Uganda: Auditor General Reports Makerere University Management Flaws

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makere-universityThe soon-to-be appointed commission of enquiry into the mismanagement of Makerere University will have its work cut out, if the revelations in the last auditor general’s report on Makerere University are anything to go by.

In the report to Parliament, which was signed on December 21st, 2015, the auditor general, John Muwanga, reveals how Uganda’s oldest university has over the years continued to flout financial accountability rules with a series of questionable financial transactions.

For years, Makerere has been gripped by a financial crisis, with lecturers now on strike over months-worth of unpaid ‘incentive’ allowances. Starved of learning, the students staged their own strike on Tuesday.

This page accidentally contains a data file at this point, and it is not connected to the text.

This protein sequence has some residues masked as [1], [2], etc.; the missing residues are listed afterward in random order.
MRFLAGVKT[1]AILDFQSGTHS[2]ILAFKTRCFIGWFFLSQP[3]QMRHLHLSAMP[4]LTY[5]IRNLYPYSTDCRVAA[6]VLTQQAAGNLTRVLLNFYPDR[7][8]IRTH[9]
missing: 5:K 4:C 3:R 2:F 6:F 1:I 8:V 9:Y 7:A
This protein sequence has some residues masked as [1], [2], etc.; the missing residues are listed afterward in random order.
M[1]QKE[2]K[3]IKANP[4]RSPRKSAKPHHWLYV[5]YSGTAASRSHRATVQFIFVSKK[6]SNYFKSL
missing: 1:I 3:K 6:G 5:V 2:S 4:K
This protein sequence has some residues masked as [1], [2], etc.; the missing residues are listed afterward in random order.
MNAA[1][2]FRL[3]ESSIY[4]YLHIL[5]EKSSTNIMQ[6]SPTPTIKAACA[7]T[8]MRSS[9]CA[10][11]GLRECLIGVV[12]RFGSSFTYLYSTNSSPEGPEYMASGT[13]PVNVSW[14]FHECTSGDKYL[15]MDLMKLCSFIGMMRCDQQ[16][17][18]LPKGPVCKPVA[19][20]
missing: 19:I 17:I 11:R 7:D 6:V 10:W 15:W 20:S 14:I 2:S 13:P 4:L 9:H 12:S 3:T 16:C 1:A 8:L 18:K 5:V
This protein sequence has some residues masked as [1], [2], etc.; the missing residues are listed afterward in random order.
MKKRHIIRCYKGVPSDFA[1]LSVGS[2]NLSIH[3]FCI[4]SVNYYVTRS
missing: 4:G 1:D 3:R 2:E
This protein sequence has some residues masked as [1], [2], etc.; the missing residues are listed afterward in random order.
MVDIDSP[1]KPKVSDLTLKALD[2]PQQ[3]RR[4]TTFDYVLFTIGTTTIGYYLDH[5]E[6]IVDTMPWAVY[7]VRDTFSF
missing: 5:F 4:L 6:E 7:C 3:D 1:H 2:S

Later that evening, President Museveni issued an immediate order closing the 94-year Makerere University after the lecturers’ strike had entered the second week and the students’ strike was becoming more violent.

Police and the military were deployed in their hundreds to try and contain the riotous students who had gone on rampage, burning tyres and closing roads surrounding the university on top of destroying traders’ properties.

The soon-to-be appointed commission of enquiry into the mismanagement of Makerere University will have its work cut out, if the revelations in the last auditor general’s report on Makerere University are anything to go by.

In the report to Parliament, which was signed on December 21st, 2015, the auditor general, John Muwanga, reveals how Uganda’s oldest university has over the years continued to flout financial accountability rules with a series of questionable financial transactions.

For years, Makerere has been gripped by a financial crisis, with lecturers now on strike over months-worth of unpaid ‘incentive’ allowances. Starved of learning, the students staged their own strike on Tuesday.

Later that evening, President Museveni issued an immediate order closing the 94-year Makerere University after the lecturers’ strike had entered the second week and the students’ strike was becoming more violent.